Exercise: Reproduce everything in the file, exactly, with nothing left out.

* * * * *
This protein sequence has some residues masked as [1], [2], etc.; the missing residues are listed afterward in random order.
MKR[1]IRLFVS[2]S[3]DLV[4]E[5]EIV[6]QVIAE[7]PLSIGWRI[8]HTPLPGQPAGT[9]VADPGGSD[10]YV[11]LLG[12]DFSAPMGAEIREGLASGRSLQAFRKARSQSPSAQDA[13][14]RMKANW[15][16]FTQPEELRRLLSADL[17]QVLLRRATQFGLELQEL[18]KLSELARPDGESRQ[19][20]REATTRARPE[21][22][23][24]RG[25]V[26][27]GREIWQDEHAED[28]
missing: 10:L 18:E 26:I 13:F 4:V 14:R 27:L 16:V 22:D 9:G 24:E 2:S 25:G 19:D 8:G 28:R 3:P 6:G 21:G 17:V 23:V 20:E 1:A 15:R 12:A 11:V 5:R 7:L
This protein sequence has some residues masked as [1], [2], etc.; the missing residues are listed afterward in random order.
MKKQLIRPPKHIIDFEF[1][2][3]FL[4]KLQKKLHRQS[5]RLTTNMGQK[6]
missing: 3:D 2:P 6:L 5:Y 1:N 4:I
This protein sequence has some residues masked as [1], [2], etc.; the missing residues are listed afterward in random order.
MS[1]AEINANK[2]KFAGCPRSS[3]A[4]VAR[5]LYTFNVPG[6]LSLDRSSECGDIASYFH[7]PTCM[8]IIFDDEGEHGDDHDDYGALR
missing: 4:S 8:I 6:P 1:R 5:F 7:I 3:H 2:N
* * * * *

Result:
This protein sequence has some residues masked as [1], [2], etc.; the missing residues are listed afterward in random order.
MKR[1]IRLFVS[2]S[3]DLV[4]E[5]EIV[6]QVIAE[7]PLSIGWRI[8]HTPLPGQPAGT[9]VADPGGSD[10]YV[11]LLG[12]DFSAPMGAEIREGLASGRSLQAFRKARSQSPSAQDA[13][14]RMKANW[15][16]FTQPEELRRLLSADL[17]QVLLRRATQFGLELQEL[18]KLSELARPDGESRQ[19][20]REATTRARPE[21][22][23][24]RG[25]V[26][27]GREIWQDEHAED[28]
missing: 10:L 18:E 26:I 13:F 4:V 14:R 27:L 16:V 22:D 9:G 24:E 2:S 25:G 19:D 8:G 28:R 3:P 6:G 21:G 17:V 23:V 20:E 1:A 15:R 12:A 11:V 5:R 7:L
This protein sequence has some residues masked as [1], [2], etc.; the missing residues are listed afterward in random order.
MKKQLIRPPKHIIDFEF[1][2][3]FL[4]KLQKKLHRQS[5]RLTTNMGQK[6]
missing: 3:D 2:P 6:L 5:Y 1:N 4:I
This protein sequence has some residues masked as [1], [2], etc.; the missing residues are listed afterward in random order.
MS[1]AEINANK[2]KFAGCPRSS[3]A[4]VAR[5]LYTFNVPG[6]LSLDRSSECGDIASYFH[7]PTCM[8]IIFDDEGEHGDDHDDYGALR
missing: 4:S 8:I 6:P 1:R 5:F 7:I 3:H 2:N